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Our Research Catalogue contains grants and outputs data up to the end of April 2014. Records will no longer be updated after this date.

New Directions in Monetary and Fiscal Policy Analysis at the Macroeconomic Level

Grant reference: RES-062-23-1436

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Stabilization versus sustainability : macroeconomic policy tradeoffs
Worldwide monetary and fiscal policies in the past few years have put into sharp relief the fundamental tradeoff between short-run stabilization and long-run sustainability that policymakers face. The paper is organized around this question: How do the effects of routine monetary and fiscal operations designed to achieve macroeconomic stabilization objectives change when the economy moves from a debt-GDP level where the probability of default is nil to a higher level—the “fiscal limit”—where that default probability is non-negligible? Three main results emerge. First, when the economy is near its fiscal limit a transitory monetary policy contraction reduces output more, and it reduces inflation only in the very short run, before leading to a sustained rise in inflation in the medium term. Second, higher government spending may be appreciably more inflationary when the economy is staring at its fiscal limit. These effects arise even though monetary policy actively target inflation and fiscal policy passively adjusts taxes to stabilize debt. Third, specification of the central bank’s instrument—risky versus risk-free short-term nominal interest rate—matters for the link between expected default rates and inflation.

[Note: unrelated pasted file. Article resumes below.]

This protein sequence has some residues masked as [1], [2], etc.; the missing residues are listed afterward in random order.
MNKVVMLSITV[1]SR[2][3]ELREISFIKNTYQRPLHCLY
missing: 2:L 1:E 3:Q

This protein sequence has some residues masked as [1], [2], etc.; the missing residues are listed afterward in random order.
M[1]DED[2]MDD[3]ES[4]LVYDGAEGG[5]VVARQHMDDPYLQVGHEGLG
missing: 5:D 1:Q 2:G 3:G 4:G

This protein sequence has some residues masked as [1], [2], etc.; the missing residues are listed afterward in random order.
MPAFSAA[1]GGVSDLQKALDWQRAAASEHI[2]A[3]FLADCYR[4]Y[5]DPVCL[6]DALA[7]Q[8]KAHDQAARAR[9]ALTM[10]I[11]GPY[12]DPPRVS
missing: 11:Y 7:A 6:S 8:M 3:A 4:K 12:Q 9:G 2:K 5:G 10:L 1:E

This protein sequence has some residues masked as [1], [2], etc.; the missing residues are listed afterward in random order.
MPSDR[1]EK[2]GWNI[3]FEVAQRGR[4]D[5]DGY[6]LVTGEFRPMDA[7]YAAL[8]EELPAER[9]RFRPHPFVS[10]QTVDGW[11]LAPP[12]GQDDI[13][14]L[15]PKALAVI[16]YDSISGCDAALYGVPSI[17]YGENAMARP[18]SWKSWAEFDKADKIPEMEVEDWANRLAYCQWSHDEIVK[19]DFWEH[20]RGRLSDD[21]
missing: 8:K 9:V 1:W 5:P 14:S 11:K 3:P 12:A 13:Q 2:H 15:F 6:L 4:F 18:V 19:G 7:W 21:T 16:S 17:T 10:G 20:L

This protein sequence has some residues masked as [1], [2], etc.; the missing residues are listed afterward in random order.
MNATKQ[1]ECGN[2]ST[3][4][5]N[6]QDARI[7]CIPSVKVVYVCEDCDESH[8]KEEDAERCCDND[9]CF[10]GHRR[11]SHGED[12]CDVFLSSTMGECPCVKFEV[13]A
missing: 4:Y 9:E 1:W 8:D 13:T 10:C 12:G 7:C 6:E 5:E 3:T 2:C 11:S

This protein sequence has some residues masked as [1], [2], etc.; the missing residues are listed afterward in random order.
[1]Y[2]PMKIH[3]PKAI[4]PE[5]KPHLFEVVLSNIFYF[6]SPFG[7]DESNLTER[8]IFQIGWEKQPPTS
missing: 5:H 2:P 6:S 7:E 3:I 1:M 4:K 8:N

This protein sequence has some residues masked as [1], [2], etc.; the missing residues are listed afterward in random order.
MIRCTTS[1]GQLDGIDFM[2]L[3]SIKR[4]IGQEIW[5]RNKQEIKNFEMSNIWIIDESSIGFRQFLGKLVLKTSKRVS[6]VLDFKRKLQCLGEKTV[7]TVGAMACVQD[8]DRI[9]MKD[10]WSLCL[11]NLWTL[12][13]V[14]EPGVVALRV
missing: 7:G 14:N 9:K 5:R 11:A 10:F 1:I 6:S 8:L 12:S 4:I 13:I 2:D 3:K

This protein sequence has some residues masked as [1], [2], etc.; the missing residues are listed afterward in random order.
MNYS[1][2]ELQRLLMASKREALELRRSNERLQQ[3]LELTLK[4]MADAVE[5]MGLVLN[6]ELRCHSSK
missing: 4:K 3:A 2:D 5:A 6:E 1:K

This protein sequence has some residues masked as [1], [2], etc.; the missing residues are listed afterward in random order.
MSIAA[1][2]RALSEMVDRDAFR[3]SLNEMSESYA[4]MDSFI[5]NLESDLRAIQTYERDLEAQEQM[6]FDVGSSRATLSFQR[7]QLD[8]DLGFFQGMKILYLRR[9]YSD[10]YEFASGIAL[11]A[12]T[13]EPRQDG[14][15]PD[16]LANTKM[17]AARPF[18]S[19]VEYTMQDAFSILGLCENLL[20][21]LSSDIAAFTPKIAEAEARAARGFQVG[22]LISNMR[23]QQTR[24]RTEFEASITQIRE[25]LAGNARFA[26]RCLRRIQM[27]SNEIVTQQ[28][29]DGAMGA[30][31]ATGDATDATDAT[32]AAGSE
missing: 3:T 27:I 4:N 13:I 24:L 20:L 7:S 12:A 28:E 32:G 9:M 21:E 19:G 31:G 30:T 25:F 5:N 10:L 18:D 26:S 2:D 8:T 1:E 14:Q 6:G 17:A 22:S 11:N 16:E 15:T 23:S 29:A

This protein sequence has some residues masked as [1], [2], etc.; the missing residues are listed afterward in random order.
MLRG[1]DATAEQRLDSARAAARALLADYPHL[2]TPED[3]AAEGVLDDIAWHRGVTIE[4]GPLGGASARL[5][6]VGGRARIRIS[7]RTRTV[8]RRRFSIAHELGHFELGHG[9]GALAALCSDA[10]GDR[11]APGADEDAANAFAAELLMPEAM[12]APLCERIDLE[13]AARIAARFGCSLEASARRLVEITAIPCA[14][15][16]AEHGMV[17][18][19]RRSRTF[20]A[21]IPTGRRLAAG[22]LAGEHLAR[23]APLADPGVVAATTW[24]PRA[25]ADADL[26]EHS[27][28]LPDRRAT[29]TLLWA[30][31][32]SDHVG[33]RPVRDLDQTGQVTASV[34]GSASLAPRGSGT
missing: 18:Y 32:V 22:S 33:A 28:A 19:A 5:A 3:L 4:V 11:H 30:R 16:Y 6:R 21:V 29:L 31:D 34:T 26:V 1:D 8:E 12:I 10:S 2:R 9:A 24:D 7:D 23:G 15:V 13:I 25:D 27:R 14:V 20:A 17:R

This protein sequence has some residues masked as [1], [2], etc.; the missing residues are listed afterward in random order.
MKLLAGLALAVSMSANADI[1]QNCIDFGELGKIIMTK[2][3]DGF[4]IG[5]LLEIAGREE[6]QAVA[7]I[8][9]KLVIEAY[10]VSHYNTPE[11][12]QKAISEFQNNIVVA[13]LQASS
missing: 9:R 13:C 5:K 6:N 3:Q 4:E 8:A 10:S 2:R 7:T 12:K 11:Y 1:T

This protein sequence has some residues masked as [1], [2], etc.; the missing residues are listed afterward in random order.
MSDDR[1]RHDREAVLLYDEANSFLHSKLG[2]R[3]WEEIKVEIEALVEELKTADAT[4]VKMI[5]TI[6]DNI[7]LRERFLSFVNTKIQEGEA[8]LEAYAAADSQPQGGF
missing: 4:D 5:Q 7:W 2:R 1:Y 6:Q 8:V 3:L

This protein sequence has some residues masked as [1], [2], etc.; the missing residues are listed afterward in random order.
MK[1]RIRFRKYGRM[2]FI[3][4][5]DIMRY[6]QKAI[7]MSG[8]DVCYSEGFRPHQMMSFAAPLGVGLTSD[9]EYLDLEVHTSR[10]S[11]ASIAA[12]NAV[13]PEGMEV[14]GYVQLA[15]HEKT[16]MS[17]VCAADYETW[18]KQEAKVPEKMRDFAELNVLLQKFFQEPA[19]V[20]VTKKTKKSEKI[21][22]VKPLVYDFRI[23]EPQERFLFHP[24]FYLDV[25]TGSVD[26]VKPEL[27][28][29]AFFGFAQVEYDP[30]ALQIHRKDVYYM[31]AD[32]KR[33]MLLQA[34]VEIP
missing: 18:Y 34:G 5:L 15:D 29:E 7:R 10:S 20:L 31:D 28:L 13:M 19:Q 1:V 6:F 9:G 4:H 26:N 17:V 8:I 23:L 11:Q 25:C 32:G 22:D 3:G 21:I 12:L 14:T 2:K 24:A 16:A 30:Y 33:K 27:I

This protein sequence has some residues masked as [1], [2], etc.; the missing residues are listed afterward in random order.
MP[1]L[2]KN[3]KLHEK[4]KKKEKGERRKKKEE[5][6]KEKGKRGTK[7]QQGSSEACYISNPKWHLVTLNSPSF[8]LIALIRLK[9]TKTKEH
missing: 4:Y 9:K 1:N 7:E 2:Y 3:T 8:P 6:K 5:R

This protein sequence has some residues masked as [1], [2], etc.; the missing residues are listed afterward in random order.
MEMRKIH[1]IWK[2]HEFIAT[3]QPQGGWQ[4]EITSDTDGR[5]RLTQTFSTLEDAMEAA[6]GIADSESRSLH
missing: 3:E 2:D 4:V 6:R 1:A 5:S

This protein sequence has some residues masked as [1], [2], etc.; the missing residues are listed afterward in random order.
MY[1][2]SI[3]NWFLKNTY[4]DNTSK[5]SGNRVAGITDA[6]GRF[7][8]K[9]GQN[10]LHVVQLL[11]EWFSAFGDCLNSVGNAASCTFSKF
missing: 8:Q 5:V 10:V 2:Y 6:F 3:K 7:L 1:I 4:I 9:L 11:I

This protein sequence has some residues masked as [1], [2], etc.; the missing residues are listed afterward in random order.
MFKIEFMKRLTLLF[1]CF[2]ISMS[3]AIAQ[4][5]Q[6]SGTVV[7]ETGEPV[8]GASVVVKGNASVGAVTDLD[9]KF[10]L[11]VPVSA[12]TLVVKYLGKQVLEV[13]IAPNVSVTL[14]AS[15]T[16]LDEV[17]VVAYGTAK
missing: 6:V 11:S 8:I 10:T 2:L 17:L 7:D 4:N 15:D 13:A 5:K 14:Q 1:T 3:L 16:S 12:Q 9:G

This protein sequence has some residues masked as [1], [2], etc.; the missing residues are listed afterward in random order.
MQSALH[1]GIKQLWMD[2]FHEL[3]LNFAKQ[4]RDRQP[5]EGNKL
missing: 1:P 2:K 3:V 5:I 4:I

English

Primary contributor

Author Huixin Bi

Additional contributors

Co-author Eric Leeper
Co-author Campbell Leith

Additional details

University of Glasgow
19 November 2010
40
Glasgow

Files

Bi_stabilization.pdf (.pdf / 336kb)

Cite this outcome

Harvard

Bi, Huixin et al (2010) Stabilization versus sustainability : macroeconomic policy tradeoffs. Glasgow: University of Glasgow.

Vancouver

Bi Huixin et al. Stabilization versus sustainability : macroeconomic policy tradeoffs. Glasgow: University of Glasgow, 2010.